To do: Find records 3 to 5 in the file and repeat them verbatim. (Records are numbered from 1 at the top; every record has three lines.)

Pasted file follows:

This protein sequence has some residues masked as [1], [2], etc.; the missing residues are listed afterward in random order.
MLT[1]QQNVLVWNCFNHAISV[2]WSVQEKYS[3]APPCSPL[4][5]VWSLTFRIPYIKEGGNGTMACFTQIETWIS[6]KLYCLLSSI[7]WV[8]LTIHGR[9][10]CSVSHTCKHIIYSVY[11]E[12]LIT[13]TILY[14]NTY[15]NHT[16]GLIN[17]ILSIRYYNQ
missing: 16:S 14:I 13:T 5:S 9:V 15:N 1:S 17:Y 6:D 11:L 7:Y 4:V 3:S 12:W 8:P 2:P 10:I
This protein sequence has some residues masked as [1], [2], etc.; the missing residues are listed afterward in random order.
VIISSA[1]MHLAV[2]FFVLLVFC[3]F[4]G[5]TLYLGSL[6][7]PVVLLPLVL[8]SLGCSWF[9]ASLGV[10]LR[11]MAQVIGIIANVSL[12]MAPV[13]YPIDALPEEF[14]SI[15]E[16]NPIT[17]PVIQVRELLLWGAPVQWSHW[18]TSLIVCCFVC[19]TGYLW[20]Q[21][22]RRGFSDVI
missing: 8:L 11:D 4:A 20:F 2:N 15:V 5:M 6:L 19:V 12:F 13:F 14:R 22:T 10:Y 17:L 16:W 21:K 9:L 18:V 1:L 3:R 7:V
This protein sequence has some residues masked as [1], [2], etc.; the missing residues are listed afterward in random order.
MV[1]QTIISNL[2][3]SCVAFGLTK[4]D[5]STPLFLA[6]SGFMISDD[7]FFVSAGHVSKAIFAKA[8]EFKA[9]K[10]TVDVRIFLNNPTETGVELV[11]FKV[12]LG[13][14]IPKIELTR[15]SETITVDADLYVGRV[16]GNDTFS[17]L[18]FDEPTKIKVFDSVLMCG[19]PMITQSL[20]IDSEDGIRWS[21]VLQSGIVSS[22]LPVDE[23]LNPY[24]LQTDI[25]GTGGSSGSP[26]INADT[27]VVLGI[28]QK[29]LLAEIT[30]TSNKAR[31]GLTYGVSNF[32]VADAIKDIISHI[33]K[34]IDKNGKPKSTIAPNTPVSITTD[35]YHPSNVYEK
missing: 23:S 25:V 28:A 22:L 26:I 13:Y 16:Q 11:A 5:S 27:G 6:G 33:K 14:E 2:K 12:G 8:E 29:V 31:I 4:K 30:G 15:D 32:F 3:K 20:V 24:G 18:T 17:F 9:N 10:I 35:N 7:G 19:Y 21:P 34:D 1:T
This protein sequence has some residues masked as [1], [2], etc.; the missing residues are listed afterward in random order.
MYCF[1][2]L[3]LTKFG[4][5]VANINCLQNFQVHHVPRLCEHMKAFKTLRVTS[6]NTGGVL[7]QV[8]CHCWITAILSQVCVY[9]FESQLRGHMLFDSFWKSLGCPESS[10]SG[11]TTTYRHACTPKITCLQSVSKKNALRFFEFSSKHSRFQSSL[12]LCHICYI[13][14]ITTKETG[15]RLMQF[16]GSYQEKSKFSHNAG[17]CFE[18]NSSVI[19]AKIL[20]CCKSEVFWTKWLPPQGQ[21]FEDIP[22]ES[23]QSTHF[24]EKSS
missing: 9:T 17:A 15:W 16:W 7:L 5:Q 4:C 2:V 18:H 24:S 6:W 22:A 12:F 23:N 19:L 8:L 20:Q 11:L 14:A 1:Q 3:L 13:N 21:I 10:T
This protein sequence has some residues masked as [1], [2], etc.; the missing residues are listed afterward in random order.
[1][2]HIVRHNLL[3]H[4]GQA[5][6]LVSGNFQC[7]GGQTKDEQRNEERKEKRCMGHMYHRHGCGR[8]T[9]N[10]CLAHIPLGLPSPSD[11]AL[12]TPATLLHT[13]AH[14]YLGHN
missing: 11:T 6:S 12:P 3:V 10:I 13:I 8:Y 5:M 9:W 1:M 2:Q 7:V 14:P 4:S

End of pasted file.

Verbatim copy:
This protein sequence has some residues masked as [1], [2], etc.; the missing residues are listed afterward in random order.
MV[1]QTIISNL[2][3]SCVAFGLTK[4]D[5]STPLFLA[6]SGFMISDD[7]FFVSAGHVSKAIFAKA[8]EFKA[9]K[10]TVDVRIFLNNPTETGVELV[11]FKV[12]LG[13][14]IPKIELTR[15]SETITVDADLYVGRV[16]GNDTFS[17]L[18]FDEPTKIKVFDSVLMCG[19]PMITQSL[20]IDSEDGIRWS[21]VLQSGIVSS[22]LPVDE[23]LNPY[24]LQTDI[25]GTGGSSGSP[26]INADT[27]VVLGI[28]QK[29]LLAEIT[30]TSNKAR[31]GLTYGVSNF[32]VADAIKDIISHI[33]K[34]IDKNGKPKSTIAPNTPVSITTD[35]YHPSNVYEK
missing: 23:S 25:V 28:A 22:L 26:I 13:Y 16:Q 11:A 5:S 27:G 6:G 33:K 14:E 2:K 12:G 8:E 29:V 31:I 4:K 30:G 15:D 32:F 3:K 20:V 24:G 18:T 17:F 9:N 10:I 35:N 7:G 19:Y 21:P 34:D 1:T
This protein sequence has some residues masked as [1], [2], etc.; the missing residues are listed afterward in random order.
MYCF[1][2]L[3]LTKFG[4][5]VANINCLQNFQVHHVPRLCEHMKAFKTLRVTS[6]NTGGVL[7]QV[8]CHCWITAILSQVCVY[9]FESQLRGHMLFDSFWKSLGCPESS[10]SG[11]TTTYRHACTPKITCLQSVSKKNALRFFEFSSKHSRFQSSL[12]LCHICYI[13][14]ITTKETG[15]RLMQF[16]GSYQEKSKFSHNAG[17]CFE[18]NSSVI[19]AKIL[20]CCKSEVFWTKWLPPQGQ[21]FEDIP[22]ES[23]QSTHF[24]EKSS
missing: 9:T 17:A 15:W 16:W 7:L 5:Q 4:C 2:V 18:H 24:S 6:W 22:A 12:F 23:N 19:L 8:L 20:Q 11:L 14:A 1:Q 3:L 13:N 21:I 10:T
This protein sequence has some residues masked as [1], [2], etc.; the missing residues are listed afterward in random order.
[1][2]HIVRHNLL[3]H[4]GQA[5][6]LVSGNFQC[7]GGQTKDEQRNEERKEKRCMGHMYHRHGCGR[8]T[9]N[10]CLAHIPLGLPSPSD[11]AL[12]TPATLLHT[13]AH[14]YLGHN
missing: 11:T 6:S 12:P 3:V 10:I 13:I 8:Y 5:M 9:W 1:M 2:Q 7:V 14:P 4:S